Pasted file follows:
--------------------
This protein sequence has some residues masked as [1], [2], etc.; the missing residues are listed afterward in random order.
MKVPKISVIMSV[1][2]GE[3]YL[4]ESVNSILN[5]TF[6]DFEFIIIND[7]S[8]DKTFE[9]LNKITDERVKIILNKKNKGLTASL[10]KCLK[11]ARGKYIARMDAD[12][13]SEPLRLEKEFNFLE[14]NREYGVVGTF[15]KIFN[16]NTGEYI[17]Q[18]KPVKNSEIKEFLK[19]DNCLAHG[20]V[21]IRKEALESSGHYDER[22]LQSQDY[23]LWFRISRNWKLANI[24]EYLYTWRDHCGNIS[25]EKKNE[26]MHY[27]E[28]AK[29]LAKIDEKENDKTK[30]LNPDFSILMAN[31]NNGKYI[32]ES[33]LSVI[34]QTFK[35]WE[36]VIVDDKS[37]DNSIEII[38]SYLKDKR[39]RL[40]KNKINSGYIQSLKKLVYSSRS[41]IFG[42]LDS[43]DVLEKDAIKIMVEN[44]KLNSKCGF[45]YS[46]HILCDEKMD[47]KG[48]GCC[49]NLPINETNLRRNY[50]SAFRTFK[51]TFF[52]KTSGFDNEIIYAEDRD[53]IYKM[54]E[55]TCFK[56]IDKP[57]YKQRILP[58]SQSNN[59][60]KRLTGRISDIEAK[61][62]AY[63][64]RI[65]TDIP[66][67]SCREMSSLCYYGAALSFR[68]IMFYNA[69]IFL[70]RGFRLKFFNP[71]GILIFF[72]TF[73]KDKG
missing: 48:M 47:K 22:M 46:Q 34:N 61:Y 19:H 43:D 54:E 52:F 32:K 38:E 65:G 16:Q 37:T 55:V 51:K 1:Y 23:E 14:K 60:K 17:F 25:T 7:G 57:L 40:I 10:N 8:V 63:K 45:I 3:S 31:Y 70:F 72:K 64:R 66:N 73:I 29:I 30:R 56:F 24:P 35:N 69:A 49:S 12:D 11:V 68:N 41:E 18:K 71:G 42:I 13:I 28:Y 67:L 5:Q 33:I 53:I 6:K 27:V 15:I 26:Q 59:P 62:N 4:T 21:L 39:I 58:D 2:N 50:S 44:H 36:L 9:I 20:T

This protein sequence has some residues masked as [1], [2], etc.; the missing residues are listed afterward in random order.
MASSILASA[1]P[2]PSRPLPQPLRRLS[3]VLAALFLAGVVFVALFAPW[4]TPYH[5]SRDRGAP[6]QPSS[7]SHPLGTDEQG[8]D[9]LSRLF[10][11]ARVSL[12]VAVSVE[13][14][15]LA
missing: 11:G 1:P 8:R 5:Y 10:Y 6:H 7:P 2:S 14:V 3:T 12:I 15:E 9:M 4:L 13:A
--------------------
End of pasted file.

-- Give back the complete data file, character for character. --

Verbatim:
This protein sequence has some residues masked as [1], [2], etc.; the missing residues are listed afterward in random order.
MKVPKISVIMSV[1][2]GE[3]YL[4]ESVNSILN[5]TF[6]DFEFIIIND[7]S[8]DKTFE[9]LNKITDERVKIILNKKNKGLTASL[10]KCLK[11]ARGKYIARMDAD[12][13]SEPLRLEKEFNFLE[14]NREYGVVGTF[15]KIFN[16]NTGEYI[17]Q[18]KPVKNSEIKEFLK[19]DNCLAHG[20]V[21]IRKEALESSGHYDER[22]LQSQDY[23]LWFRISRNWKLANI[24]EYLYTWRDHCGNIS[25]EKKNE[26]MHY[27]E[28]AK[29]LAKIDEKENDKTK[30]LNPDFSILMAN[31]NNGKYI[32]ES[33]LSVI[34]QTFK[35]WE[36]VIVDDKS[37]DNSIEII[38]SYLKDKR[39]RL[40]KNKINSGYIQSLKKLVYSSRS[41]IFG[42]LDS[43]DVLEKDAIKIMVEN[44]KLNSKCGF[45]YS[46]HILCDEKMD[47]KG[48]GCC[49]NLPINETNLRRNY[50]SAFRTFK[51]TFF[52]KTSGFDNEIIYAEDRD[53]IYKM[54]E[55]TCFK[56]IDKP[57]YKQRILP[58]SQSNN[59][60]KRLTGRISDIEAK[61][62]AY[63][64]RI[65]TDIP[66][67]SCREMSSLCYYGAALSFR[68]IMFYNA[69]IFL[70]RGFRLKFFNP[71]GILIFF[72]TF[73]KDKG
missing: 48:M 47:K 22:M 46:Q 34:N 61:Y 19:H 43:D 54:E 52:F 32:K 38:E 65:G 16:Q 37:T 55:V 51:K 1:Y 23:E 14:K 60:K 17:F 25:T 7:G 57:L 40:I 10:N 8:V 63:K 45:I 3:S 31:Y 70:F 72:K 64:R 66:N 73:I 29:I 30:R 56:F 24:P 35:N 69:A 49:S 12:D 11:V 68:N 41:E 18:K 71:G 42:I 13:I 28:Y 67:L 5:Q 33:I 53:I 6:K 27:V 15:I 26:Q 59:P 62:N 4:T 21:L 39:I 58:D 2:N 50:S 44:H 36:L 9:I 20:T

This protein sequence has some residues masked as [1], [2], etc.; the missing residues are listed afterward in random order.
MASSILASA[1]P[2]PSRPLPQPLRRLS[3]VLAALFLAGVVFVALFAPW[4]TPYH[5]SRDRGAP[6]QPSS[7]SHPLGTDEQG[8]D[9]LSRLF[10][11]ARVSL[12]VAVSVE[13][14][15]LA
missing: 11:G 1:P 8:R 5:Y 10:Y 6:H 7:P 2:S 14:V 3:T 12:I 15:E 9:M 4:L 13:A